Informed by the Theory of Affordances (Gibson, 1977), the built school environment can be analysed for its affordance of children’s activities (Kernan, 2010). Active play, such as superhero play is facilitated by access to outdoor spaces (Broadhead, 2004). Therefore, outdoor school spaces may be more likely to be used in play, if there is easy or direct classroom access. Teacher challenges to outdoor play facilitation include weather, and health and safety reasons owing to child security and supervision requirements, and a potential lack of recognition of the importance of outdoor play spaces by other staff members (Stokes, 2016). Whilst practical considerations must be accounted for, Dixon and Day (2004) advocate that school staff capitalise on outdoor play possibilities. Opportunities for free-flow play and its amelioration are now discussed, with reference to a related Irish doctoral study (Stokes, 2016).

Extending the Parameters of Play

Across three Irish primary schools, the doctoral study referenced primarily sought the perceptions relating to agency in school-based pretend play of 4-6-year-old children (n77). Secondly, it sought the reflections of supporting educators (n=7) on the perceptions communicated by children. Data were gathered mainly through observations of classroom play, and small-group semi-structured interviews. Children’s analysis of outdoor play and extending play parameters through narrative are initially discussed, before teachers’ reflections are presented under play facilitation.

With reference to an action-based storyline observed, a rationale for the preferred use of outdoor schoolyard space was offered by one child (Stokes, 2016: 75):

          ‘Because it’s like a city – because Spiderman in New York and Batman could be in Goblin [sic] city’.

Schoolyard access literally extended the parameters of play in this case as guards gave chase to robbers, identified by children at interview. The children in role as robbers were captured on the boiler house steps representing a jail. Handcuffs were reportedly used to catch robbers and to hold doors open. Thus, the children made use of the given features of an outdoor play landscape of the school, resonating with Affordance Theory (Gibson, 1977).

At interview children claimed that the outdoors was good because you could pretend ‘the outdoors is anywhere’ (Stokes, 2016:75). When this comment was relayed to other children, it was asserted that playing outdoors makes pretend play ‘more real’. ‘Real guards catch robbers outside’, one child explained, and three others readily agreed (Stokes, 2016:75). Another child offered:

 ‘You can pretend you are an actual Garda and run after robbers.’

Children’s assertion that the police chase is more authentic outdoors points to the potential for the assessment of outdoor play spaces, and their ready access. Conversely, it holds implications for the impact on the quality of pretend play in the absence of access to such school spaces, and potential play limitation through containment. James and Evans (2009) identify space, as well as organisational, physical and social factorsas reasons for the containment of play.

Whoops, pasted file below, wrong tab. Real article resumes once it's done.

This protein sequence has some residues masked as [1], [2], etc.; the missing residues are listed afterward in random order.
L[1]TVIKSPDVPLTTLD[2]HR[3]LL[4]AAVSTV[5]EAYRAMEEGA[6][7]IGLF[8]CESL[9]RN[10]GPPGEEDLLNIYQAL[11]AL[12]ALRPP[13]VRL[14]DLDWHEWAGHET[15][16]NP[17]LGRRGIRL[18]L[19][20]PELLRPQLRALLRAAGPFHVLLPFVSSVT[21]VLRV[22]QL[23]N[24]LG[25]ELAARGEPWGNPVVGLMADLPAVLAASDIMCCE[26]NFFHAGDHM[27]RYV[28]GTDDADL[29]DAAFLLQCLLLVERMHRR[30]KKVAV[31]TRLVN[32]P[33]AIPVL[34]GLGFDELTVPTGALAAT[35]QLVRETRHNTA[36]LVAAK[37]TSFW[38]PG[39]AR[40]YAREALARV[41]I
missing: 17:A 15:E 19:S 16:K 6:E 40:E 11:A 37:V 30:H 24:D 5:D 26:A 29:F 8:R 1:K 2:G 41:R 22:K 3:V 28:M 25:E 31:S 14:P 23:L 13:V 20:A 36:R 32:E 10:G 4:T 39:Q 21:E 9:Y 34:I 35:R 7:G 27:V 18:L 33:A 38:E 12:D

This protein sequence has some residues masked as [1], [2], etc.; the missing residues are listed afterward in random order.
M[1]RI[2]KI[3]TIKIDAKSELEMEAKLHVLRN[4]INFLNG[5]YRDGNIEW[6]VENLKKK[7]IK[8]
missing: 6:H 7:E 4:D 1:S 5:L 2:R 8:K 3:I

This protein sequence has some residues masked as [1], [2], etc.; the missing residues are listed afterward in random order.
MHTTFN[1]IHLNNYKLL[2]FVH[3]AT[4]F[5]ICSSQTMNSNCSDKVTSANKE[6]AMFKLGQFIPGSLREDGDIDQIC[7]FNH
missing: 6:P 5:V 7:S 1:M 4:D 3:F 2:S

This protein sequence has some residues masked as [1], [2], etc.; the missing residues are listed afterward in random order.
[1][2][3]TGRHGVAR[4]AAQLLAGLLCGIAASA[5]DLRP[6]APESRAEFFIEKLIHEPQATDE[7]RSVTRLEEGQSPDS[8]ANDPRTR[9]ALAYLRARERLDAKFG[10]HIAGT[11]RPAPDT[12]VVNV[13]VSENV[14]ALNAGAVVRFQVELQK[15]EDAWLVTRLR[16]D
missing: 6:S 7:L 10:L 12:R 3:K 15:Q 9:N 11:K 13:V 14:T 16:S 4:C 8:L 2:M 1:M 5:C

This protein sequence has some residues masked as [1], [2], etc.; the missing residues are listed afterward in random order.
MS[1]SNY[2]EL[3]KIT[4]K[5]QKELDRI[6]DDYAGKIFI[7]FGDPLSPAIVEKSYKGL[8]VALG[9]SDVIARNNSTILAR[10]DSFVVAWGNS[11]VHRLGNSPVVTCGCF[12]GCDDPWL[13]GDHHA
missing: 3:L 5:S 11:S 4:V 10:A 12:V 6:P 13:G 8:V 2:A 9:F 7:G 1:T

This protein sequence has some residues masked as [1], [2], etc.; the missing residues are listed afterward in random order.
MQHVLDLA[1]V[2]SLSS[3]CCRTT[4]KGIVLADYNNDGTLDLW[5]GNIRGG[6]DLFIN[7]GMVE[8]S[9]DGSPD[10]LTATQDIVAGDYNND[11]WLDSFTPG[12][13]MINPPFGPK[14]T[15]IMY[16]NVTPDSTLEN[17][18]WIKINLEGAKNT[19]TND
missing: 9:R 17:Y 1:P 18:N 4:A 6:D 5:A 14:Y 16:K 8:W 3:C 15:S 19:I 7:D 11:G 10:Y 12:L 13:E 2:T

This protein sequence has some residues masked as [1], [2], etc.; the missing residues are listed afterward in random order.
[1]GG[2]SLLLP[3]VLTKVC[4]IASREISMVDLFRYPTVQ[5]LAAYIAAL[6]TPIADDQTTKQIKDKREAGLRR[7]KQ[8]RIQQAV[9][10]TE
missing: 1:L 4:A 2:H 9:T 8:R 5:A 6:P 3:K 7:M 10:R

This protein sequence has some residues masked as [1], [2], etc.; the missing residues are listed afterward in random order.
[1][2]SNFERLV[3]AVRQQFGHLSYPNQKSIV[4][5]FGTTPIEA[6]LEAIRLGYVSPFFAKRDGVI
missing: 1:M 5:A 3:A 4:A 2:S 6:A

Merging Narratives

Some narratives observed merged as the use of spaces, characters and objects overlapped in free-flow play across indoor and outdoor space access. A storyline about caring for puppies began when all three groups of players planned to go on holiday together as part of the emergent storyline. Approximately two thirds of the class, or twenty children ‘boarded’ the aeroplane, depicted by a play tent, bound for the agreed destination. Children in role as guards chasing robbers outdoors stated that they were also travelling to America by plane (Stokes, 2016: 76):

            Researcher: What are you playing here on the steps?

            Nevin: We are guards and we’re going to America.

            Researcher: And where is the jail?

Nevin: Here, (indicating the yard). And they are handcuffed there (shows a schoolyard door where the handcuffs attach to the handle)

Researcher: And where is the plane?

Natasha: It’s far, far away (indicating the indoor play tent depicting the plane).

Researcher: And why are you giving out magazines and papers? (depicted by a bundle of class copybooks labelled with children’s names).

            Natasha: They have to check ’cos everyone’s name is on it.

            Researcher: And are the papers for the plane?

Natasha: Yes, the papers are for the plane (mimes reading). *pseudonyms have been used

This dialogue demonstrates children accessing multiple play spaces without boundaries, facilitating play development through intersecting narratives, highlighting its fluid, free-flow nature (Bruce, 2001). Pretend play moves location fictionally and physically, forges differing free-flow play aspects of experience for the child (Tovey, 2013). Overall, the play ‘flows with quality’ as the collaboration evidenced merges differing play narratives seamlessly (Bruce, 2001). The imaginative use of additional classroom objects is evidenced in this instance by copybooks representing in-flight magazines. Highly creative ‘uber-narratives’ can emerge, displaying a symbolic use of resources, featuring a wide range of characters and a complexity of plot (Stokes, 2017). This demands both higher-level negotiation skills and collaboration by players.